Workers’ Compensation System Dilemmas: The Two Silos of Understanding Injury Recovery and Human Performance
In the workers’ compensation system, treatment decisions are made by medical specialists and a person’s capacity to return to work is guided by a performance test called the Functional Capacity Evaluation. A worker experiencing intolerance for work, determined to be compensable within the workers’ compensation system, can often be tripped up by an assessment gap between medical care and functional performance.
In contrast, professional athletes and human performance enthusiasts focus their injury recovery on the quality of movement AND the foundation of performance. This assessment gap, between medical care and human performance, is addressed by movement specialists for sport and human performance enthusiasts. Once the elite athlete is cleared of any serious medical problems, it is the movement specialist who bridges this assessment gap and guides the restoration of the foundation for peak performance. Surgery and strong pain medications are a last resort for individuals focused on sustained recovery and peak performance.
We believe there is a need to go beyond medical care and take a critical look at function performance within the body. The absence of pain is not an indication of movement system competency and preparedness to jump back into work or training. Movement experts have seen that re-injury is common when rebalancing of the movement system is overlooked. Furthermore, successful athletes do not train when pain exists because motor control is disturbed in unpredictable ways by pain.
Because the principles used by the best movement specialists are grounded in human development, they are applicable to world-class athletes and active grandmothers alike. The specifics are much different based on the performers needs, but basic tissue mobility and basic motor control stability requirements still apply.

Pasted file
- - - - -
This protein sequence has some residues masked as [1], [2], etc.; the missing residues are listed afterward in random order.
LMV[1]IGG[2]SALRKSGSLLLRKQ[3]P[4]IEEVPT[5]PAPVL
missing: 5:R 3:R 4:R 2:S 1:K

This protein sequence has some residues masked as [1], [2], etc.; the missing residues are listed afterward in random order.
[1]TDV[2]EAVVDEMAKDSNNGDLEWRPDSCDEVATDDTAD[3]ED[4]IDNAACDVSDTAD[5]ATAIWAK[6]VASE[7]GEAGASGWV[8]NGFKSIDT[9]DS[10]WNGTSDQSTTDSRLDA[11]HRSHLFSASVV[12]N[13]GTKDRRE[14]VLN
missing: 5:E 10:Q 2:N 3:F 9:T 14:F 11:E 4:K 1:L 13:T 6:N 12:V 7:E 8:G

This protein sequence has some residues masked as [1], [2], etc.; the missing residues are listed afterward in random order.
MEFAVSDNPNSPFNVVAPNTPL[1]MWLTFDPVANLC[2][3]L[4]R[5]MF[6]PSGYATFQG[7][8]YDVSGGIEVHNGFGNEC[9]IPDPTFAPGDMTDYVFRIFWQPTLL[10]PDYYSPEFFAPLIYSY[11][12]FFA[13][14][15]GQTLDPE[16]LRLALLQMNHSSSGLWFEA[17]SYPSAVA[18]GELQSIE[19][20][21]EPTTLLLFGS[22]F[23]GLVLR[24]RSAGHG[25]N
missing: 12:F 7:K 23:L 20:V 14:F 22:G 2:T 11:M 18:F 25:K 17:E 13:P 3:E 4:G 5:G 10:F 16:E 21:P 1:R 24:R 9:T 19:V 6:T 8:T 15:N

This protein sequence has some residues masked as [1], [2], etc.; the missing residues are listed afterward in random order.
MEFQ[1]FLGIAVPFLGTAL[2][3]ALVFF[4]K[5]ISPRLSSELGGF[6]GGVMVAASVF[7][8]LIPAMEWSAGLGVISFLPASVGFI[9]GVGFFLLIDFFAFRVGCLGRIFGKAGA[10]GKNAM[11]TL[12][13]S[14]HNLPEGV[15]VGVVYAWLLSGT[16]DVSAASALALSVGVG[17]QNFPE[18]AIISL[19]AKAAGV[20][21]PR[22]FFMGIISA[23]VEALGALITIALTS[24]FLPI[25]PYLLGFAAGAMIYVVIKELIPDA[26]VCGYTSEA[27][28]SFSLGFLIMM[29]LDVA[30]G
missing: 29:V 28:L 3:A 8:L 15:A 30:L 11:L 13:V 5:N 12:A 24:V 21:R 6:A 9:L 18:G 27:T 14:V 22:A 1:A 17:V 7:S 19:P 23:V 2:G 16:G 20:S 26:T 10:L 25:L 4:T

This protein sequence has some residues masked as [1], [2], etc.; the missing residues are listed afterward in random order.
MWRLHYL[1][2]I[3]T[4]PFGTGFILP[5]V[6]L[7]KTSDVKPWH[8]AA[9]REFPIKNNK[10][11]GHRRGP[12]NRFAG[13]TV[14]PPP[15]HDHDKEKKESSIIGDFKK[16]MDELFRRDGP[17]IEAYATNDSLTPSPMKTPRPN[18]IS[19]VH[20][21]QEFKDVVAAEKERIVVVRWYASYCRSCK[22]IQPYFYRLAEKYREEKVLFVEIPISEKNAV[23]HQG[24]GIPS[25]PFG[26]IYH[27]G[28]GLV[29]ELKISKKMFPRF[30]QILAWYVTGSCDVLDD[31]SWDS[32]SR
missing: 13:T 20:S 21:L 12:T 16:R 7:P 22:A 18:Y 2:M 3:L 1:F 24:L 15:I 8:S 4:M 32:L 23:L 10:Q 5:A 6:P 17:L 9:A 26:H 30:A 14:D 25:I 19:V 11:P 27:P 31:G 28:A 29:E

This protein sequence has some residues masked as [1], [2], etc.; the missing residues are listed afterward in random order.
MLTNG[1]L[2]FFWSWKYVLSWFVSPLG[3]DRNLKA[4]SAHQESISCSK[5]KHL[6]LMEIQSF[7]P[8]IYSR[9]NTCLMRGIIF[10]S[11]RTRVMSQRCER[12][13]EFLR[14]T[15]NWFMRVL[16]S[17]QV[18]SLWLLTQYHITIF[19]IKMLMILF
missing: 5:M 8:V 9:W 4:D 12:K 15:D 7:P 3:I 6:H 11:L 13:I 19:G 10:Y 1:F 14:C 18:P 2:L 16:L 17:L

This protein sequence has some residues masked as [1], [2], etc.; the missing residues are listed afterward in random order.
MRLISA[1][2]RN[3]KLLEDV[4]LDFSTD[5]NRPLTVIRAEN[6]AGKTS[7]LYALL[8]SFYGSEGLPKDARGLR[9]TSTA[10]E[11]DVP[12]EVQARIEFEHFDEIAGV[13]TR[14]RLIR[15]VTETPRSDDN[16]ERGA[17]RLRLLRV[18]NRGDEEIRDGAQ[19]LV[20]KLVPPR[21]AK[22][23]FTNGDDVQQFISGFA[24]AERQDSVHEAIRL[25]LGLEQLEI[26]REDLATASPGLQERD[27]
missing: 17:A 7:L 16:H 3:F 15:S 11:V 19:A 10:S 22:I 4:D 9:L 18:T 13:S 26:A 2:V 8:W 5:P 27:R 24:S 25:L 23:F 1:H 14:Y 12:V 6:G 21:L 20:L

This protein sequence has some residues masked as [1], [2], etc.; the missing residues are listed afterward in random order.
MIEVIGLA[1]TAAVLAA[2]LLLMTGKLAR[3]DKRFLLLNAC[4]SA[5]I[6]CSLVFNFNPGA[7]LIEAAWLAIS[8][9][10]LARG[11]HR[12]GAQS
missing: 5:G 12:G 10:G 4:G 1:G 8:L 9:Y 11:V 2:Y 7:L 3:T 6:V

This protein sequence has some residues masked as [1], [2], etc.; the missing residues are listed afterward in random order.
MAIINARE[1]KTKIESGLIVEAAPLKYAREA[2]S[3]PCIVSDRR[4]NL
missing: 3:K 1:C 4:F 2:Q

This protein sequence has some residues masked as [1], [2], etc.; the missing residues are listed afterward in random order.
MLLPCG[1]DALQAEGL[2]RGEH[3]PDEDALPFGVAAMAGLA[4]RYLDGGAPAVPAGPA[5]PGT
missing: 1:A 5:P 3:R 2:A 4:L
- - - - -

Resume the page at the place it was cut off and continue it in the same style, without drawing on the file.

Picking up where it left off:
In the workers’ compensation system this assessment gap is camouflaged and therefore more hazardous. When an injured worker with persistent pain is determined by a medical specialist to have reached their maximal benefit from physical therapy and medical care, they are referred for a Functional Capacity Evaluation (FCE). The FCE is thought to be the best tool to use to resolve a complex case and get the worker back on the job. The shortcoming of a traditional FCE is that it usually does not bridge the assessment gap between medical care and human performance. The certification program, for training those who perform FCEs, is typically a two-day course with no requirements for a basic knowledge of modern pain science or a modern understanding of the movement system functional patterns used by movement experts.
The Caruso Method FCE is a comprehensive FCE that includes a movement system analysis that bridges the assessment gap and identifies the deficits in an individual’s foundation of performance. Corrective exercises are designed and described both for the benefit of the worker and communicated for the case manager with clear movement quality goals. This approach often benefits the worker by providing new, safe options for recovery and long-term self-care not previously available to them. This approach can benefit the payer with foresight to appreciate the benefits of a sustainable recovery and less dependency on the healthcare system over the long-term.